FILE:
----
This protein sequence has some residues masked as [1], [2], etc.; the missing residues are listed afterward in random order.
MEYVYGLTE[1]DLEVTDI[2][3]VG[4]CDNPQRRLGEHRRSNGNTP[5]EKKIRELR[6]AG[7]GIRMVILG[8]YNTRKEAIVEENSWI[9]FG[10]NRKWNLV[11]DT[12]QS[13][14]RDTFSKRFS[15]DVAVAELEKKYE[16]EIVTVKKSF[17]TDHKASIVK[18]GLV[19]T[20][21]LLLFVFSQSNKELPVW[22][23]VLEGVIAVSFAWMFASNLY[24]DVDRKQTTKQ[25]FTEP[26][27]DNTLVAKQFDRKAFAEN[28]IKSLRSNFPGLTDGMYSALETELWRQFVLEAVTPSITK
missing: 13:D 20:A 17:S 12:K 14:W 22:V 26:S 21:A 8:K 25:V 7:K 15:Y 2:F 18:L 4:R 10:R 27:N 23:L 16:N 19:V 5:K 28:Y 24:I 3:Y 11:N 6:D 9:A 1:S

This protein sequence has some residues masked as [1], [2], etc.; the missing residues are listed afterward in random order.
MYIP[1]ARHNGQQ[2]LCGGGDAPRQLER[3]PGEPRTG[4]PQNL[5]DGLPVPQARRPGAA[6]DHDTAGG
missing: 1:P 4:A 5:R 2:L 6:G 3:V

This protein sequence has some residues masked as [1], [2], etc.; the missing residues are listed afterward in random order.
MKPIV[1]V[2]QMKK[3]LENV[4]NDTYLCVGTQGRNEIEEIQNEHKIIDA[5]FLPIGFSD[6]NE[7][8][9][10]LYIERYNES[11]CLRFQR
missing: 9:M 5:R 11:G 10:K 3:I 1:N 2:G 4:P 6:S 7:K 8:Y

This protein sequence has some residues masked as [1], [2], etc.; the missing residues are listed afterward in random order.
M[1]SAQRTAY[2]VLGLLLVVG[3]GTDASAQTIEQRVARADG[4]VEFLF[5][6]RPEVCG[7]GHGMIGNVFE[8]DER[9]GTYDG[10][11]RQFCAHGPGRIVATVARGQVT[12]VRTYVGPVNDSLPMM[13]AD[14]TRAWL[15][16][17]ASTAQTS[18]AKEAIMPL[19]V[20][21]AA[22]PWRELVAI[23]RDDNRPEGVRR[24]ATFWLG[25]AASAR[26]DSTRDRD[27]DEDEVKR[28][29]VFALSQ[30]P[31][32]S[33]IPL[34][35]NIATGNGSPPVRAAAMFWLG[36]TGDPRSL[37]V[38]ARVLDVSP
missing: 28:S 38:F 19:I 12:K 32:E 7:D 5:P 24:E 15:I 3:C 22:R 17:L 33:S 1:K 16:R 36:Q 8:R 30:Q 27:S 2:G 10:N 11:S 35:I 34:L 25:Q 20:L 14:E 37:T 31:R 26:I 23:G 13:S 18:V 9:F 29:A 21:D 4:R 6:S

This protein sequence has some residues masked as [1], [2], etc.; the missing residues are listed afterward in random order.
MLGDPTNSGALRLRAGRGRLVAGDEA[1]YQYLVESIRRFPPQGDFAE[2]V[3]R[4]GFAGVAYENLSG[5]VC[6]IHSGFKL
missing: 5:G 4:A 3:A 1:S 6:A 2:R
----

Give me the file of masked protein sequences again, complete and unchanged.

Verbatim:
This protein sequence has some residues masked as [1], [2], etc.; the missing residues are listed afterward in random order.
MEYVYGLTE[1]DLEVTDI[2][3]VG[4]CDNPQRRLGEHRRSNGNTP[5]EKKIRELR[6]AG[7]GIRMVILG[8]YNTRKEAIVEENSWI[9]FG[10]NRKWNLV[11]DT[12]QS[13][14]RDTFSKRFS[15]DVAVAELEKKYE[16]EIVTVKKSF[17]TDHKASIVK[18]GLV[19]T[20][21]LLLFVFSQSNKELPVW[22][23]VLEGVIAVSFAWMFASNLY[24]DVDRKQTTKQ[25]FTEP[26][27]DNTLVAKQFDRKAFAEN[28]IKSLRSNFPGLTDGMYSALETELWRQFVLEAVTPSITK
missing: 13:D 20:A 17:S 12:K 14:W 22:V 26:S 21:A 8:K 25:V 7:K 15:Y 2:F 18:L 4:R 10:R 27:N 23:L 16:N 19:V 5:K 28:Y 24:I 3:Y 11:N 6:D 9:A 1:S

This protein sequence has some residues masked as [1], [2], etc.; the missing residues are listed afterward in random order.
MYIP[1]ARHNGQQ[2]LCGGGDAPRQLER[3]PGEPRTG[4]PQNL[5]DGLPVPQARRPGAA[6]DHDTAGG
missing: 1:P 4:A 5:R 2:L 6:G 3:V

This protein sequence has some residues masked as [1], [2], etc.; the missing residues are listed afterward in random order.
MKPIV[1]V[2]QMKK[3]LENV[4]NDTYLCVGTQGRNEIEEIQNEHKIIDA[5]FLPIGFSD[6]NE[7][8][9][10]LYIERYNES[11]CLRFQR
missing: 9:M 5:R 11:G 10:K 3:I 1:N 2:G 4:P 6:S 7:K 8:Y

This protein sequence has some residues masked as [1], [2], etc.; the missing residues are listed afterward in random order.
M[1]SAQRTAY[2]VLGLLLVVG[3]GTDASAQTIEQRVARADG[4]VEFLF[5][6]RPEVCG[7]GHGMIGNVFE[8]DER[9]GTYDG[10][11]RQFCAHGPGRIVATVARGQVT[12]VRTYVGPVNDSLPMM[13]AD[14]TRAWL[15][16][17]ASTAQTS[18]AKEAIMPL[19]V[20][21]AA[22]PWRELVAI[23]RDDNRPEGVRR[24]ATFWLG[25]AASAR[26]DSTRDRD[27]DEDEVKR[28][29]VFALSQ[30]P[31][32]S[33]IPL[34][35]NIATGNGSPPVRAAAMFWLG[36]TGDPRSL[37]V[38]ARVLDVSP
missing: 28:S 38:F 19:I 12:K 32:E 7:D 5:P 24:E 15:I 3:C 22:R 17:L 33:S 1:K 16:R 36:Q 8:R 30:Q 27:S 2:G 10:N 11:S 35:I 34:L 25:Q 20:L 14:E 37:T 31:R 26:I 23:G 13:S 18:V 9:F 29:A 21:D 4:R 6:S

This protein sequence has some residues masked as [1], [2], etc.; the missing residues are listed afterward in random order.
MLGDPTNSGALRLRAGRGRLVAGDEA[1]YQYLVESIRRFPPQGDFAE[2]V[3]R[4]GFAGVAYENLSG[5]VC[6]IHSGFKL
missing: 5:G 4:A 3:A 1:S 6:A 2:R